The mixed market sentiment combined with escalating Brexit concerns take the wind of GBP/USD recovery from two-month lows of 1.3425.
Sarah Hewin, senior economist at Standard Chartered (LON:STAN), said that while the European Central Bank, Federal Reserve and the Bank of England had all been more dovish than anticipated, “the policy stance of the ECB and Fed had been clearly signalled and signposted. But for the BoE, the signals were very unclear and that’s why sterling took such a hit”, she moved on to say.
Hewin continued, “Sterling upside in the near-term is going to be limited as there is uncertainty being built into policymaking from the BoE.” Sterling is also feeling some pressure from the rhetoric around so-called Article 16, which allows Britain or the European Union to take unilateral action if they deem the deal governing post-Brexit trade is hurting their interests.
Britain has threatened to invoke Article 16 around Northern Ireland trade arrangements, and Ireland’s foreign minister said on Sunday the UK government appeared ready to do so.
In the month of October, Aluminium decreased by 0.12 (USD/KGS), Samarium has remained the same since March 2021 while other commodities seen an increase. Neodymium saw a significant increase of 25 (USD/KGS), Cobalt increased by 5.13 (USD/KGS) and Nickel 1.59 (USD/KGS). Copper had a small increase of 0.86 (USD/KGS), closely followed by Nickel with another small increase of 0.44 (USD/KGS).
Production & Freight Update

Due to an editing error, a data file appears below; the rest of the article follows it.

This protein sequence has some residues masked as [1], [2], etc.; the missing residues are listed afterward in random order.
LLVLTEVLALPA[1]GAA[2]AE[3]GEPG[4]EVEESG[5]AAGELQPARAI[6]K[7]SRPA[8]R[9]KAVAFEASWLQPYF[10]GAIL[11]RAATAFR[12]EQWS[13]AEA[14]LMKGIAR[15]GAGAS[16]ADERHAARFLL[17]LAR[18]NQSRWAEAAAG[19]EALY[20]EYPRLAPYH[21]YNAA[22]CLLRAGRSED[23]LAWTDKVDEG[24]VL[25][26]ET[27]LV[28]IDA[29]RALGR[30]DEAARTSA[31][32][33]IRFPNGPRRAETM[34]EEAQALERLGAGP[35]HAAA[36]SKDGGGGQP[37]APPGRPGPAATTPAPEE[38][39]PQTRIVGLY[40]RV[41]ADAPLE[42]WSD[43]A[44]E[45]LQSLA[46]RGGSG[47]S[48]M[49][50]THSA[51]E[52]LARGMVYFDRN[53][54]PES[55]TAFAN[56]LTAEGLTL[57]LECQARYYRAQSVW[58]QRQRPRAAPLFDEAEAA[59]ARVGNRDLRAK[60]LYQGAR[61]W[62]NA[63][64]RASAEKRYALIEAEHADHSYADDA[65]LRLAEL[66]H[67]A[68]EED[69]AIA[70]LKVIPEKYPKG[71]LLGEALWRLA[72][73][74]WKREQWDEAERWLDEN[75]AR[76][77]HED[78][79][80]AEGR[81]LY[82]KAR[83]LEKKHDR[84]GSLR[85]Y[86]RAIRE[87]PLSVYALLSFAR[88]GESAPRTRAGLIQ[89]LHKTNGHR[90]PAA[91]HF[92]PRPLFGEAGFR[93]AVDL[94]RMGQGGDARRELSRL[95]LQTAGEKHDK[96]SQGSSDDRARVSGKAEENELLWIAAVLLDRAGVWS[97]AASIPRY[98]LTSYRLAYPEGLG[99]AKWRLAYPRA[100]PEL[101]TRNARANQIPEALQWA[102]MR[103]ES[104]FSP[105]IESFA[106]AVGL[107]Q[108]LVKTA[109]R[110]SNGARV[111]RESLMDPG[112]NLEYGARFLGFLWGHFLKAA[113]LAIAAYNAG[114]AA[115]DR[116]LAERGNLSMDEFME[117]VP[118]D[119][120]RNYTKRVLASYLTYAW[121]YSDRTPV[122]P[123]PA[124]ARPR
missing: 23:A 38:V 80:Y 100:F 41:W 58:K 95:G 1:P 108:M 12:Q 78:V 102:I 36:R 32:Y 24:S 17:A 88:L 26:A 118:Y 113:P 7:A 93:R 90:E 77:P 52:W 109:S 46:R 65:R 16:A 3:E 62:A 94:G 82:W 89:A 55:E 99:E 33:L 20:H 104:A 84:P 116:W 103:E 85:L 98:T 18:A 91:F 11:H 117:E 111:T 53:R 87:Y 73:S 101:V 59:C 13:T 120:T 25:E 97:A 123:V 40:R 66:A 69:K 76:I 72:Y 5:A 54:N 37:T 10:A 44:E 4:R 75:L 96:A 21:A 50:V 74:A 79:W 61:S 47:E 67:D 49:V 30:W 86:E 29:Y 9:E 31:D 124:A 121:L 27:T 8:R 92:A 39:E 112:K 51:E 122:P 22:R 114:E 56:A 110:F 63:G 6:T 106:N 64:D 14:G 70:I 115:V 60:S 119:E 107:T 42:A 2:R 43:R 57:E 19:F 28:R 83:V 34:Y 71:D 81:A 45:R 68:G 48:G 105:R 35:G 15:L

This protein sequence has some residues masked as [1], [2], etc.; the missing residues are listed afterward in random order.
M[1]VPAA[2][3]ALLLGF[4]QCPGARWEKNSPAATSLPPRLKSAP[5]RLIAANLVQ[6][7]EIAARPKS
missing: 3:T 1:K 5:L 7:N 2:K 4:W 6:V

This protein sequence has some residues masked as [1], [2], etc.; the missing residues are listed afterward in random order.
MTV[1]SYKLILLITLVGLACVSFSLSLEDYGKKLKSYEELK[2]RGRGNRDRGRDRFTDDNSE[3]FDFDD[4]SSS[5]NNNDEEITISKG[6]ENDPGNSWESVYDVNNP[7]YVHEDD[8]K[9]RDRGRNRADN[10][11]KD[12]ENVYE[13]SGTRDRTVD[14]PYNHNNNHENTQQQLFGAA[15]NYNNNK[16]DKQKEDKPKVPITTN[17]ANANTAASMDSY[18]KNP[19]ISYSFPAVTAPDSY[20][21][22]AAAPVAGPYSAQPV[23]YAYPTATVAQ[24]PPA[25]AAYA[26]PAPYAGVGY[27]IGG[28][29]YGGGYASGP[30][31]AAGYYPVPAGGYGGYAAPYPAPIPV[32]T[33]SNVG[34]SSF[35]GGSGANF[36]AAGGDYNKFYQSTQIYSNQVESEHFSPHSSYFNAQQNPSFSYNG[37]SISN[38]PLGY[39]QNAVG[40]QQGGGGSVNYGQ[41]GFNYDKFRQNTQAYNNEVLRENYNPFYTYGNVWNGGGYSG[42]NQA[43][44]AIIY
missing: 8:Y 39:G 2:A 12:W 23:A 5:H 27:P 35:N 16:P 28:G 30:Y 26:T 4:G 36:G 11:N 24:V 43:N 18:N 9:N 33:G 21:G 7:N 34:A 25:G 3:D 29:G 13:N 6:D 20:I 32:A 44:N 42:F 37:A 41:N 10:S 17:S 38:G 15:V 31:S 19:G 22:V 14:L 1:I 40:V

Congestion at ports such as Shanghai & Felixstowe continues, as the pre-Christmas peak, combined with haulage shortages, congested inland terminals, poor vessel schedule reliability and the pandemic, has resulted in a build-up of containers at the ports, with delays upwards of 30 days still being reported.
Felixstowe remains severely congested due to the shortage of lorry drivers in the aftermath of Brexit. To alleviate the congestion caused by empty containers at this port, some shipping lines and hauliers have moved the containers to an off-port site, with reports of hundreds stacked 60-foot high.
Transatlantic airfreight capacity is due to increase with the reopening of the US borders this month, however globally, demand is expected to be very high due to the upcoming holiday periods.
Pressure remains as a result of the ongoing issues with sea freight, reduced capacity and pandemic-induced labour shortages, keeping costs high and lead times long.
Reduced production capacity and disrupted cargo operations continue as a result of increasing cases of COVID-19 and are further impacted by forced closures in relation to government imposed environmental restrictions.
In response, Goudsmit UK are continuing to advise all customers at the point of quotation and order confirmation of the extended lead times so that they can be factored in when planning. We would request that you review your current requirements and advise of any issues asap and would urge you to review your requirements for 2022 and even in to 2023 at the earliest opportunity.
Whilst freight delays are unavoidable at this time, we are working with our customers by holding UK stock and would encourage that a minimum of 8-10mths of buffer stock is considered when re-ordering new production to help reduce the impact of freight delays and lessen the potential requirement for costly airfreight.